Two Close Shaves

7 November 2012

Today Barack Obama was re-elected to office. And I was almost hit by a motor vehicle. Twice.

There's been a lot of talk about shared space between motor vehicles and cycles, of whether segregation is the answer, or road speed management with 30 kph or 20 mph limits, and so on. I live in a wijk - a neighbourhood - of Utrecht that has a high proportion of residental properties, including a large number of students for the nearby university. The roads are shared, with bike lanes marked each side, and the little available road width dictates that motor traffic has to share those lanes. It generally works well, probably because residents use their bikes in preference to their cars. Children cycle happily to school, cycles travel five abreast at busy times, and tolerance of minor holdups is part of the equation.

view from the cycle path

Today though I was reminded of how it only takes a couple of idiots to damage a situation like this, and how there is this huge imbalance in power between the two major modes of travel. The cycle route to the university passes through a park, which means immediately after a slow roundabout all the cycle traffic has to turn left across the road. Most people seem to blindly stick their arm out for a moment, then veer across, expecting vehicles behind to wait. I'm a little more cautious, having seen what British traffic does, and am maybe more aware of what is behind me. This morning I was in a group of about ten cycles pulling over to the crown of the road, ready to take the left turn, when a Gemeente (town council) - owned vehicle simply pushes through on the outside, and against oncoming traffic as well. I was genuinely surprised at an example of such blatent bad driving. Nobody was hit, but it was very close.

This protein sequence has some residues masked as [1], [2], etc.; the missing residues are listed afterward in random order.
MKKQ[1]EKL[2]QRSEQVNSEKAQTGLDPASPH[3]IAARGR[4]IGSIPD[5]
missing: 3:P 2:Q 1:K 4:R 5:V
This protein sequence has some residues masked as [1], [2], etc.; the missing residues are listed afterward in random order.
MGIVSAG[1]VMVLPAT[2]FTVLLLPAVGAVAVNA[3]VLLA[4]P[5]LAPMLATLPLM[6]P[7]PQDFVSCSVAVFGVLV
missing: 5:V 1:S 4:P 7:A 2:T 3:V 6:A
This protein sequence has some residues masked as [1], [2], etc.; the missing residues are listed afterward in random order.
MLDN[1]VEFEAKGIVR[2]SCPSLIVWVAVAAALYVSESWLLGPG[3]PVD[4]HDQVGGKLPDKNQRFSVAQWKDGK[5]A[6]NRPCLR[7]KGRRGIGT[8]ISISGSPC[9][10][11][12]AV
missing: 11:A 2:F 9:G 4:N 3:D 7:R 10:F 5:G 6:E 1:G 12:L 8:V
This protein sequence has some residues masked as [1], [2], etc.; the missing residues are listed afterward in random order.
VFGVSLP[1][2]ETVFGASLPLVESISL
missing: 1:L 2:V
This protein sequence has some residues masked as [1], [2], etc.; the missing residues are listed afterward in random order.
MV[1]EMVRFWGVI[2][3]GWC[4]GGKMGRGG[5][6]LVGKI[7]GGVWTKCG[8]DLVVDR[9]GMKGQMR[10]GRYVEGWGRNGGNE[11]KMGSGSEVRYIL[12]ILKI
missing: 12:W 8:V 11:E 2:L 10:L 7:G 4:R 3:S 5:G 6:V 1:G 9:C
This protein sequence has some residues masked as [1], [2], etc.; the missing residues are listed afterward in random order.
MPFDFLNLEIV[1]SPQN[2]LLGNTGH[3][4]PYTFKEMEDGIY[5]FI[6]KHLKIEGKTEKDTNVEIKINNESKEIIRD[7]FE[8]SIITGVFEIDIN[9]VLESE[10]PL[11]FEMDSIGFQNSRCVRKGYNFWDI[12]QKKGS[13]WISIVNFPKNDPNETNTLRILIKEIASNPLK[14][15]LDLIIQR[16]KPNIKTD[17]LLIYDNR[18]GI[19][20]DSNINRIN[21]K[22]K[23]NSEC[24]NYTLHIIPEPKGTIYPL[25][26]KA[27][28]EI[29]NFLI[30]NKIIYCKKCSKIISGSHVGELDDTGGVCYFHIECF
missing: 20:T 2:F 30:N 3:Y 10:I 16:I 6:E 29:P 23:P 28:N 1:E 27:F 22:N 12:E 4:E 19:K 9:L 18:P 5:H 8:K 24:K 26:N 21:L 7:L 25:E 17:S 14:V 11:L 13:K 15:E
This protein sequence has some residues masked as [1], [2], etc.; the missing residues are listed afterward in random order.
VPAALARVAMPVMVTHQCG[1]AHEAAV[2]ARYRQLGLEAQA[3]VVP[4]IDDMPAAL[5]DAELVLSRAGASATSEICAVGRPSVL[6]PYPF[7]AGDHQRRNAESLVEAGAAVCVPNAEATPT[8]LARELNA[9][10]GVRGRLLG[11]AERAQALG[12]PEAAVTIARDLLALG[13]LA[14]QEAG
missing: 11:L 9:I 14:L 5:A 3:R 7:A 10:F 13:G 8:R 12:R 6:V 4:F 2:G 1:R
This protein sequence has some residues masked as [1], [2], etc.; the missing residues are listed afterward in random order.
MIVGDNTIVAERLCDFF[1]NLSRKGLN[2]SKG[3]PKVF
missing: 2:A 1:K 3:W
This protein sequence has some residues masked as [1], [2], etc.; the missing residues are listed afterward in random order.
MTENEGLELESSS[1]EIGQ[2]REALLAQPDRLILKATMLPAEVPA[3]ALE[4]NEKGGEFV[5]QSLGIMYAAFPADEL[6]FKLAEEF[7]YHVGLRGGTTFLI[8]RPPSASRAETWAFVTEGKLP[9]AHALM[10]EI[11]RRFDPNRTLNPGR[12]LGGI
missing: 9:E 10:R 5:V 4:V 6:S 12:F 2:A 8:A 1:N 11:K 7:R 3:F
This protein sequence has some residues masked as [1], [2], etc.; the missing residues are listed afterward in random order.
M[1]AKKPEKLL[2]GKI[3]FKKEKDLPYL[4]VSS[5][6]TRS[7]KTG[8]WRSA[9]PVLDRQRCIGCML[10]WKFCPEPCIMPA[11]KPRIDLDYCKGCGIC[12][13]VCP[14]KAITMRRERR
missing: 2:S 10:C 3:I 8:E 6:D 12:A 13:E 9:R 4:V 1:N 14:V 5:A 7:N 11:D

The second event this evening was only 100m away, and approaching a set of traffic lights which turned red just before I arrived. I had stuck my arm out to turn left, and only the sound of the revving engine behind stopped me from actually moving over from near the curb. The white van struck my outstretched hand as it passed at speed, and then continued through the lights which had been red for at least a couple of seconds. The road is very well lit, and I had a jacket with reflective piping along the arm. Most people don't bother about high visibility clothing - there's no need if others always expect cycles to appear from nowhere. I don't think the van hit anything else, and I wasn't hurt, but it was very close to causing multiple casualties.

How do you stop this sort of thing happening? I don't know - maybe you can't, but if offenders are caught then the penalty should fit the worst possible outcome, not the lucky escape that happened. Maybe attempted murder is the appropriate charge, with massive amounts of publicity to act as a deterrent.

In Britain there would be the immediate suggestion that you need a helmet camera to be able to pass evidence to the Police. Such incidents are so rare here that there would be little to report, and no utility cyclists have helmets anyway. In Nederland, there simply is not the same level of conflict between different types of road user.

The incidents also set me musing on other characteristics of Nederland drivers. In my experience over several years of cycle touring and living here, drivers typically pass cyclists closer than in any other country, and that includes Britain. Shared roads are usually in built-up areas or country lanes, where maximum speeds are posted as maybe 50 kph. You usually see segregated facilities for higher speed roads, and often for lower speed ones too. I've grown used to close motor traffic - even the buses do it - but today's two incidents show that there is a fine line to be drawn between accepted and dangerous behaviour.